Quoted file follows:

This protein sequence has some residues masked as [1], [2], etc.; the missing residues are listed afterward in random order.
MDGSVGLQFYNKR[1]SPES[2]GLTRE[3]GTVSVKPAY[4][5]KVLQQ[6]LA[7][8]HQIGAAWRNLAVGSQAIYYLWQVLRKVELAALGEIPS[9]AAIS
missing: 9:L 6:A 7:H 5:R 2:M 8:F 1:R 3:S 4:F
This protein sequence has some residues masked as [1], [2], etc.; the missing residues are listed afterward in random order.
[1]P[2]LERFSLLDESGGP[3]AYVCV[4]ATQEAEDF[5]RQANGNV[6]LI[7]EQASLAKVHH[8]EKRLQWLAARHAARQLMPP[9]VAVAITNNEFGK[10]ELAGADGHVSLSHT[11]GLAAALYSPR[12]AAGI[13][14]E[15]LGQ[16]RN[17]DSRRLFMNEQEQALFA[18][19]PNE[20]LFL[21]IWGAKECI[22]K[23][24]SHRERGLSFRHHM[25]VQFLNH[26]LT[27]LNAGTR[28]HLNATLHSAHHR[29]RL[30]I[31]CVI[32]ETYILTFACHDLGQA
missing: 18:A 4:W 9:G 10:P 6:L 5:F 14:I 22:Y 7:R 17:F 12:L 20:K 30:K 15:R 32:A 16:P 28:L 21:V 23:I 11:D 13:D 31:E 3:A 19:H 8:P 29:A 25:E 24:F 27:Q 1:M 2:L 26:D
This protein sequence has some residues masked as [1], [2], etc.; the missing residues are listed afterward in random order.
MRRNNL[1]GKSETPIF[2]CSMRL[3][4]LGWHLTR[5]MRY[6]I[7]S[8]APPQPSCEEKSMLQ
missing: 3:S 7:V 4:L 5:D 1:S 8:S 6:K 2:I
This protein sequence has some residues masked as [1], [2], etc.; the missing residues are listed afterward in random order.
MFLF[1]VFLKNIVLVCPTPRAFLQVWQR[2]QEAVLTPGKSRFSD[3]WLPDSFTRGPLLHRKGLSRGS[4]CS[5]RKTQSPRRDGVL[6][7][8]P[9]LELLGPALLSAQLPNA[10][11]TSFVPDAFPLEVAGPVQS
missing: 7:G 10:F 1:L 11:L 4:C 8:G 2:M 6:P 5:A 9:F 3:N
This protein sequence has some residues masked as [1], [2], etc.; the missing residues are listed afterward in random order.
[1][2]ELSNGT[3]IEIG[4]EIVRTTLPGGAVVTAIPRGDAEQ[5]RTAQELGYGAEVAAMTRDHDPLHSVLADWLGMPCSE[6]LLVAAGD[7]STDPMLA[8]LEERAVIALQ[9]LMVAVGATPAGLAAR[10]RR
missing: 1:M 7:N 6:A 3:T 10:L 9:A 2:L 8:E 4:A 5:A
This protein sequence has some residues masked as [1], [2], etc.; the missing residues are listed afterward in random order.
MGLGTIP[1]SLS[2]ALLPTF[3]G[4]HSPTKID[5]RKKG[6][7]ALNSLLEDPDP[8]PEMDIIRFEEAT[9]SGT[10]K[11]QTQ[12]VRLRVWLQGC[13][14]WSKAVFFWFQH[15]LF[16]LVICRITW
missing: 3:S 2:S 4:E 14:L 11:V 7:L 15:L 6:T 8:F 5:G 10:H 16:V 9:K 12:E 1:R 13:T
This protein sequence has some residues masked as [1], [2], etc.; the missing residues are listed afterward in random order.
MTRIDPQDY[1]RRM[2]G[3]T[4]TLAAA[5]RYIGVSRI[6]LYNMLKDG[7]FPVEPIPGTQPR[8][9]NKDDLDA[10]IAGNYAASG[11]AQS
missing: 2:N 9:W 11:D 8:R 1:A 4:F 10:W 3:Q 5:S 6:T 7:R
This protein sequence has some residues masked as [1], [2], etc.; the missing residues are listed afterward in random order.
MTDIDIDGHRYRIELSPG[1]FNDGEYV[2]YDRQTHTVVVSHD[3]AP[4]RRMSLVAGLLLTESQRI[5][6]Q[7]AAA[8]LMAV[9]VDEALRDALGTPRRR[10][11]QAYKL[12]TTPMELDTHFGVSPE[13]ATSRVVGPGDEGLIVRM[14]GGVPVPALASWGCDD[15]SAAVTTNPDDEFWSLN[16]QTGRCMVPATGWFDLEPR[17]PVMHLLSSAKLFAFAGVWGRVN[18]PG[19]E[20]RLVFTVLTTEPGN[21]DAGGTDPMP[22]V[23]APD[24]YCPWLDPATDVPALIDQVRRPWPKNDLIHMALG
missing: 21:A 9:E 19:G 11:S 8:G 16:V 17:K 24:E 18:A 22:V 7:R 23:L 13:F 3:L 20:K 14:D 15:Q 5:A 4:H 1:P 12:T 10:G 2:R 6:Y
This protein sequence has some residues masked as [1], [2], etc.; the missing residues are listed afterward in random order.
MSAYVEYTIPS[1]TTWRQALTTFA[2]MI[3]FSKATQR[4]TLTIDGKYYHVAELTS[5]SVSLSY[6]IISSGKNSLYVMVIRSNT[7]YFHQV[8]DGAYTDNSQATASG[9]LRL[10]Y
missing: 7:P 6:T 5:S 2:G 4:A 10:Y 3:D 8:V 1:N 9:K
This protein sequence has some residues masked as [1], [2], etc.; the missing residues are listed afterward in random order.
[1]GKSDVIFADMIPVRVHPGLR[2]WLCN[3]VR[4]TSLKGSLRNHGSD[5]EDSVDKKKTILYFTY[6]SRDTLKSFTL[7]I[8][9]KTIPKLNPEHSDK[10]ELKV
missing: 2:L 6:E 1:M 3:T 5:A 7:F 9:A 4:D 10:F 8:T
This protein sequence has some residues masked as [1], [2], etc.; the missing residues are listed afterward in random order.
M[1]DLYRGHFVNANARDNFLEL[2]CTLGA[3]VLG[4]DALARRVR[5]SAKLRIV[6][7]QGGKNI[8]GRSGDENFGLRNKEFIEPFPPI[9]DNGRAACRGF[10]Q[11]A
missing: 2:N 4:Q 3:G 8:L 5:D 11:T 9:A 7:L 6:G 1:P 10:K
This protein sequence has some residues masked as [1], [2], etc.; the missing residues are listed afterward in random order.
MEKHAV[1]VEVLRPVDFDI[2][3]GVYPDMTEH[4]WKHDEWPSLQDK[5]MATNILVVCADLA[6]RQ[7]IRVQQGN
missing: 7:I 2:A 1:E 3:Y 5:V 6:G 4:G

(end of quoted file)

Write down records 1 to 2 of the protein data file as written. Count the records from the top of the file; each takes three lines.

This protein sequence has some residues masked as [1], [2], etc.; the missing residues are listed afterward in random order.
MDGSVGLQFYNKR[1]SPES[2]GLTRE[3]GTVSVKPAY[4][5]KVLQQ[6]LA[7][8]HQIGAAWRNLAVGSQAIYYLWQVLRKVELAALGEIPS[9]AAIS
missing: 9:L 6:A 7:H 5:R 2:M 8:F 1:R 3:S 4:F
This protein sequence has some residues masked as [1], [2], etc.; the missing residues are listed afterward in random order.
[1]P[2]LERFSLLDESGGP[3]AYVCV[4]ATQEAEDF[5]RQANGNV[6]LI[7]EQASLAKVHH[8]EKRLQWLAARHAARQLMPP[9]VAVAITNNEFGK[10]ELAGADGHVSLSHT[11]GLAAALYSPR[12]AAGI[13][14]E[15]LGQ[16]RN[17]DSRRLFMNEQEQALFA[18][19]PNE[20]LFL[21]IWGAKECI[22]K[23][24]SHRERGLSFRHHM[25]VQFLNH[26]LT[27]LNAGTR[28]HLNATLHSAHHR[29]RL[30]I[31]CVI[32]ETYILTFACHDLGQA
missing: 18:A 4:W 9:G 10:P 6:L 5:F 14:I 22:Y 7:R 17:F 12:L 20:K 30:K 15:R 32:A 16:P 28:L 21:V 23:I 11:D 13:D 31:E 3:A 19:H 8:P 29:A 25:E 24:F 27:Q 1:M 2:L 26:D